Your insurance policy - what to look out for when your restaurant remains closed

by Willem Lombaard |  Olive Insurance Brokers | 28 April 2020

If a business chooses not to open because it would not be financially viable under the new COVID-19 risk-adjusted lockdown restrictions, what would the implications be regarding insurance cover?

Under the newly proposed risk-adjusted lockdown rules, businesses in general and restaurants in particular have a lot to consider - not least of which is their insurance cover.

If a business chooses not to open because it would not be financially viable under the COVID-19 restrictions, what would the implications be regarding insurance cover? In this article, we shed some light on the most important insurance issues to consider.

Not all insurance policies are created equal

Not all insurance policies offer the same cover. There are many insurance companies and underwriting agencies in South Africa, each with their own unique policy terms and conditions. What might apply to your neighbour might not apply to you. Some insurers offer more generic, bare-bones commercial insurance cover, whilst others offer more industry specific policies with additional industry specific benefits.

So, it is best to steer clear of the “...yes, but my neighbour said...” decisions. Rather, make some time and call your insurance broker or insurance company for advice applicable to your specific situation and policy.

When your risk changes, always inform your insurer

As a general rule, you must always inform your broker or insurer when your risk situation changes. Most policies contain a specific condition in this regard. Business which remain closed for an extended period during and after lockdown is most definitely a change in risk. Insurers throughout South Africa have been issuing guidance notes on what their underwriting rules are during lockdown, and it would be advisable to call your broker to make sure you know what these rules are.

The above is especially important going forward, when levels of risk-adjusted lockdown rules are applied, and when your decision to open or remain closed becomes a business decision, rather than a compulsory, government enforced regulation. Tell your insurer!

Unoccupied premises

Most insurance policies have a rule regarding premises remaining unoccupied for more than 30 consecutive days. It entails either an increase in your excess, or a suspension of certain covers like theft, malicious damage etc.

Many commentators are expecting an increase in criminal activity and looting due to increased joblessness, so it is very important to make sure that you continue to have the cover in place. Call your broker and tell them about your plans. Find out whether your insurance company has made special arrangement for this situation, and what their unoccupied premises rules are. Your insurer would possibly simply need to make a note on your policy for cover to remain in force.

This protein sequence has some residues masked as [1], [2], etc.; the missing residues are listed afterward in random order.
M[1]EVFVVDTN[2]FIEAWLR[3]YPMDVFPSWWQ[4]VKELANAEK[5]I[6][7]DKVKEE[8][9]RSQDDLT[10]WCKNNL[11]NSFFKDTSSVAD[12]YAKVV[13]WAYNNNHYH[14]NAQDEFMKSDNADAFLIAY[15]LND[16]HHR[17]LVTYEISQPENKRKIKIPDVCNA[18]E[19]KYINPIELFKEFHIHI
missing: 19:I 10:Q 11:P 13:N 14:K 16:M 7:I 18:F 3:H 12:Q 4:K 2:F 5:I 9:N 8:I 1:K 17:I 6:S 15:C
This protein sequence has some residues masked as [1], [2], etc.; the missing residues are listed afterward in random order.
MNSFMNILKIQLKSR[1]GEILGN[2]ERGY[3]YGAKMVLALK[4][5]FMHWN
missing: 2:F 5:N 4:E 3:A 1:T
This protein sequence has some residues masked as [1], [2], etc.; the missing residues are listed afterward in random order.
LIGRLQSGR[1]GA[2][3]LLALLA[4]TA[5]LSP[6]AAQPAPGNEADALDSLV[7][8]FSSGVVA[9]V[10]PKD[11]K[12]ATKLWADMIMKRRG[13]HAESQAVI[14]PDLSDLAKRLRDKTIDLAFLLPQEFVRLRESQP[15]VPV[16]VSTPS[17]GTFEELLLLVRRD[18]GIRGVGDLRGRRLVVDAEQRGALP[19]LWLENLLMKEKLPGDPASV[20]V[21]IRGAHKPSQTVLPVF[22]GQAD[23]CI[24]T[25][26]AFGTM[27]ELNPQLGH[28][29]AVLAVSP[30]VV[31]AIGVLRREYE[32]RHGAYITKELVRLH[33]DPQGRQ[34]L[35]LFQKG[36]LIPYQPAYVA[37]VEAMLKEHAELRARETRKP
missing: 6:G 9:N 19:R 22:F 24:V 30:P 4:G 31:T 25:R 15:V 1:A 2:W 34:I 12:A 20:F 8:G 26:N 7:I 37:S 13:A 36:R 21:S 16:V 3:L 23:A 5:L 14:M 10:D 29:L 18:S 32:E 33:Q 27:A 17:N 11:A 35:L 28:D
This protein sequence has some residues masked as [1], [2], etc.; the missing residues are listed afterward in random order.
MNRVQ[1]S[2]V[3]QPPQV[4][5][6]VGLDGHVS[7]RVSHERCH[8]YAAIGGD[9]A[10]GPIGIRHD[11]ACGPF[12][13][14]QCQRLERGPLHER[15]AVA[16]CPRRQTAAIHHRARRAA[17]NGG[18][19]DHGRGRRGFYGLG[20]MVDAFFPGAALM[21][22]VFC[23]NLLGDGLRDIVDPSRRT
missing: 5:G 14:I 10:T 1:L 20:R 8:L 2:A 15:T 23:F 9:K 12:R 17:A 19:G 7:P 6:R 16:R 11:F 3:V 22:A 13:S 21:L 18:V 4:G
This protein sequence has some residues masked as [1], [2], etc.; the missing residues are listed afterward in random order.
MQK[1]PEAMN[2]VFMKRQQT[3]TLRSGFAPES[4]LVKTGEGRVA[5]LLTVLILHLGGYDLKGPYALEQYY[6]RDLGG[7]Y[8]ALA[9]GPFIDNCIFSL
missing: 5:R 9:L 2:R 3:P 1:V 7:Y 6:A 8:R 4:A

Stock deterioration

But what about stock? Restaurants carry fresh goods and other stock which expire over time. The news on this front is unfortunately not so good. All insurance policies, as far as we can ascertain, specifically exclude gradual deterioration of goods, alongside the normal “wear and tear” exclusion. This is not unique to restaurants, but also applies to other industries dealing in perishable goods.

It is worth mentioning that certain specialist hospitality insurance products do include an accidental loss of refrigerated stock extension. This extension generally provides cover up to a specified amount for the deterioration of stock as a result of something going wrong with the refrigeration equipment – but only as a result of a sudden, unintended accident or event, but not the gradual deterioration of stock.

Business Interruptions cover

A lot has been said and done about business interruptions insurance since the start of lockdown. For the purposes of this article, we will not attempt to re-hash this debate. For more on this topic, you may download our previous article: Demystifying Business Interruption Insurance.

If you did not have a valid business interruptions claim before, then unfortunately nothing will change with phased re-opening. You will also no longer be able to purchase new cover against the risk of pandemics, as almost all insurers and reinsurers globally have discontinued new cover for pandemics and Covid-19.

If you are fortunate enough to have cover, it is very important that you speak to your broker about your decision to re-open or not, and how your decision will impact on the cover that you do have. This will come down to the detailed interpretation of your policy wording, and for that you will need the expert advice of an experienced broker.

Other policy conditions

Restaurant owners and managers must remember that all your other normal policy conditions will continue to apply. These conditions usually have to do with the requirements for burglar alarms, sprinkler systems, surge protectors on electrical appliances and other conditions like additional fire precautions if you are in a thatch building, etcetera. Please check with your broker what your specific conditions of cover are.

Call your broker

Rule of thumb: Always make sure you have a competent insurance broker, who is able to navigate the pitfalls of insurance with you, especially during these uncertain times. Many businesses are looking to reduce cover to cut back on costs, but be very careful where you cut. Crime is expected to increase, and the last thing anyone wants is to have an insurable loss with no insurance cover.

If you need any more information or guidance, you may contact Olive Insurance Brokers at 011-462 3393, or